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Fluid–Structure Interaction Modeling of Patient-Specific Cerebral Aneurysms

  • Kenji Takizawa
  • Tayfun E. Tezduyar
Chapter
Part of the Lecture Notes in Computational Vision and Biomechanics book series (LNCVB, volume 12)

Abstract

We provide an overview of the special techniques developed earlier by the Team for Advanced Flow Simulation and Modeling (T★AFSM) for fluid–structure interaction (FSI) modeling of patient-specific cerebral aneurysms. The core FSI techniques are the Deforming-Spatial-Domain/Stabilized Space–Time formulation and the stabilized space–time FSI technique. The special techniques include techniques for calculating an estimated zero-pressure arterial geometry, a special mapping technique for specifying the velocity profile at an inflow boundary with non-circular shape, techniques for using variable arterial wall thickness, mesh generation techniques for building layers of refined fluid mechanics mesh near the arterial walls, a recipe for pre-FSI computations that improve the convergence of the FSI computations, techniques for calculation of the wall shear stress and oscillatory shear index, and arterial-surface extraction and boundary condition techniques. We show, with results from earlier computations, how these techniques work. We also describe the arterial FSI techniques developed and implemented recently by the T★AFSM and present a sample from a wide set of patient-specific cerebral-aneurysm models we computed recently.

Keywords

Wall Shear Stress Oscillatory Shear Index Nonlinear Iteration Arterial Geometry Medium Mesh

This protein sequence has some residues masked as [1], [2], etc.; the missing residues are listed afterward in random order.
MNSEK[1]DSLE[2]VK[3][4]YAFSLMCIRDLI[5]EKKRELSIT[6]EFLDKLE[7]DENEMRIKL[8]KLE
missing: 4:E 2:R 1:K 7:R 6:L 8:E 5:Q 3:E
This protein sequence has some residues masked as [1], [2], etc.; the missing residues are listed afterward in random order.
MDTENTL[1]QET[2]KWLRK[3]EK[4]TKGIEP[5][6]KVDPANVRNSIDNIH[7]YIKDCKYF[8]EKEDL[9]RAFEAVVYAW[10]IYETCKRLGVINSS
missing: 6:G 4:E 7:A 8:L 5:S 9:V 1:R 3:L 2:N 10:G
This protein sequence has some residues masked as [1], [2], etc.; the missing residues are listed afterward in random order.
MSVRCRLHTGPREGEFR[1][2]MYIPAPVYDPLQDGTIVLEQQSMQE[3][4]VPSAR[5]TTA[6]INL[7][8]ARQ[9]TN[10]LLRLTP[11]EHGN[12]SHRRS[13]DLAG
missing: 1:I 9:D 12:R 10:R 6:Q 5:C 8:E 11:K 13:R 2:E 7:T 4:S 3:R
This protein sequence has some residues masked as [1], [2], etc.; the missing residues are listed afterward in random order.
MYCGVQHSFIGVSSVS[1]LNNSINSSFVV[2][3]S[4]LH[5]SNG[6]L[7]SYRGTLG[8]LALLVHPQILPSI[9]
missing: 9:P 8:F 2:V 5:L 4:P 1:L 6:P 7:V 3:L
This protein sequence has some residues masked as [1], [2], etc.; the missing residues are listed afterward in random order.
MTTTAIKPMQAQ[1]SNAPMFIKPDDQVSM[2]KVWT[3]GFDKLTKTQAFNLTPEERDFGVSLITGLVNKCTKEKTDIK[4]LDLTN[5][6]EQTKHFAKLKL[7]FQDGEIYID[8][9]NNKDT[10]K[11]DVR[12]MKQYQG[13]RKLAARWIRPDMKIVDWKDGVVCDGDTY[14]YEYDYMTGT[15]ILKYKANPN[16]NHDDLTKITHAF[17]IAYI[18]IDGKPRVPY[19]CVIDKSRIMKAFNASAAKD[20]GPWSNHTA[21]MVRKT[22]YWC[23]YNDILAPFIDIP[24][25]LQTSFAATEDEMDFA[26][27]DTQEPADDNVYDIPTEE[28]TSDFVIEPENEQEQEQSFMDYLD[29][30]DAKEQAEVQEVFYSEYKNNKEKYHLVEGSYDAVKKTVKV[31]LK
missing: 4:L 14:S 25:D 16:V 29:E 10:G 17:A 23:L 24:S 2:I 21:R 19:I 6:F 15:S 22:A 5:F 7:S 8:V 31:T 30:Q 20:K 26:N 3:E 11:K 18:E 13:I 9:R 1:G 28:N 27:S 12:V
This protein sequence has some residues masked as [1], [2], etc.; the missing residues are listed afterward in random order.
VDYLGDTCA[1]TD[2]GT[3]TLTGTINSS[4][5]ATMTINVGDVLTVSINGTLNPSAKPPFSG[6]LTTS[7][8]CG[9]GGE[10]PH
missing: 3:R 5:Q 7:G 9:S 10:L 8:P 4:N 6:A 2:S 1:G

These keywords were added by machine and not by the authors. This process is experimental and the keywords may be updated as the learning algorithm improves.

Notes

Acknowledgments

This work was supported in part by a seed grant from the Gulf Coast Center for Computational Cancer Research funded by John & Ann Doerr Fund for Computational Biomedicine. It was also supported in part by the Rice Computational Research Cluster funded by NSF Grant CNS-0821727. The 3DRA research at the Memorial Hermann Hospital University of Texas Medical School at Houston was supported by generous a funding from the Weatherhead Foundation. We thank Dr. Ryo Torii (University College London) for the inflow velocity data used in the computations and the arterial geometry used in Sect. 6.1.

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Copyright information

© Springer Science+Business Media Dordrecht 2014

Authors and Affiliations

  1. 1.Department of Modern Mechanical Engineering and Waseda Institute for Advanced StudyWaseda UniversityShinjuku-kuJapan
  2. 2.Mechanical EngineeringRice UniversityHoustonUSA

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